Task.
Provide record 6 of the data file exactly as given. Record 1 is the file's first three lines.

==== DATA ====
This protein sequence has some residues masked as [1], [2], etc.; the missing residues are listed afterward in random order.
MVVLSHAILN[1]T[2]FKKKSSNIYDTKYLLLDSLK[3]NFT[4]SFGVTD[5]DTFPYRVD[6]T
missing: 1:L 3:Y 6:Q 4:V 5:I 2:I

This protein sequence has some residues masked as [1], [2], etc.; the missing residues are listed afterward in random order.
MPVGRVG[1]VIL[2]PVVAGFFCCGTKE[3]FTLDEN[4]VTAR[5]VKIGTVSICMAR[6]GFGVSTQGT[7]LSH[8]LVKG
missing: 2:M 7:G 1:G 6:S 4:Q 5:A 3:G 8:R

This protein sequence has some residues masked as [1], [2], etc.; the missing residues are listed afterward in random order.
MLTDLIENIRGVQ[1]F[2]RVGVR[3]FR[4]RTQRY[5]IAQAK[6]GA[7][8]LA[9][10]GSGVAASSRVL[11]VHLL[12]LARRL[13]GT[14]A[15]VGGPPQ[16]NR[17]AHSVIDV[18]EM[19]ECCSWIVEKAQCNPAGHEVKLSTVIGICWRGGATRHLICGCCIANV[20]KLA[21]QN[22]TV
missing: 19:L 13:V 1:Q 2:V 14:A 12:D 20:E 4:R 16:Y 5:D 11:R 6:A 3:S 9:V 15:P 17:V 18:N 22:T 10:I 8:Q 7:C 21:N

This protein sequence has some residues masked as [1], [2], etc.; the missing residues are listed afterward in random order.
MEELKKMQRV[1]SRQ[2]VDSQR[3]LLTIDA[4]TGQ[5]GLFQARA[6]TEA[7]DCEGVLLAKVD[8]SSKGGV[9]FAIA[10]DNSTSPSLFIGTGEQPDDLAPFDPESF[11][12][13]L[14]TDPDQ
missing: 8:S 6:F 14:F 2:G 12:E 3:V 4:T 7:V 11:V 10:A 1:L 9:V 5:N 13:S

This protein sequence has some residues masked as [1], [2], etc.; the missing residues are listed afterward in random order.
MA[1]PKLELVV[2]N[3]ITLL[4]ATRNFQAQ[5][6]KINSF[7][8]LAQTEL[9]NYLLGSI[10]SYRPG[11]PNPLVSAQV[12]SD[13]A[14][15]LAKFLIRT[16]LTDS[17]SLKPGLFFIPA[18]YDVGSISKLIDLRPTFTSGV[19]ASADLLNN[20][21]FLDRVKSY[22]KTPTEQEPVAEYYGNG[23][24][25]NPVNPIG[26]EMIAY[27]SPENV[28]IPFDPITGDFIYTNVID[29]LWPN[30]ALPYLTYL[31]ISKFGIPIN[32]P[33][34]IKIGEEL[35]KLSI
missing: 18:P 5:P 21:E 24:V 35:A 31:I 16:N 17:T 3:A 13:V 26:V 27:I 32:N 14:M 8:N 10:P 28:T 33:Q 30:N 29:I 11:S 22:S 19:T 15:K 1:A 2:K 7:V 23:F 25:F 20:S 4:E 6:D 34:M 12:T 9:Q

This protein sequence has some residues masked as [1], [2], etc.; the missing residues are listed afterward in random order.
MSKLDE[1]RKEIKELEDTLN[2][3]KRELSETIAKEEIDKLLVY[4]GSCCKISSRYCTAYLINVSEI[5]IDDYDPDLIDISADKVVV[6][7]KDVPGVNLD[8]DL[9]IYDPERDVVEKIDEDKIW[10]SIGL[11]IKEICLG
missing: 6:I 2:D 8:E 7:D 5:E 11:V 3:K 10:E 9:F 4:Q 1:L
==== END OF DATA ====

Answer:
This protein sequence has some residues masked as [1], [2], etc.; the missing residues are listed afterward in random order.
MSKLDE[1]RKEIKELEDTLN[2][3]KRELSETIAKEEIDKLLVY[4]GSCCKISSRYCTAYLINVSEI[5]IDDYDPDLIDISADKVVV[6][7]KDVPGVNLD[8]DL[9]IYDPERDVVEKIDEDKIW[10]SIGL[11]IKEICLG
missing: 6:I 2:D 8:E 7:D 5:E 11:V 3:K 10:E 9:F 4:Q 1:L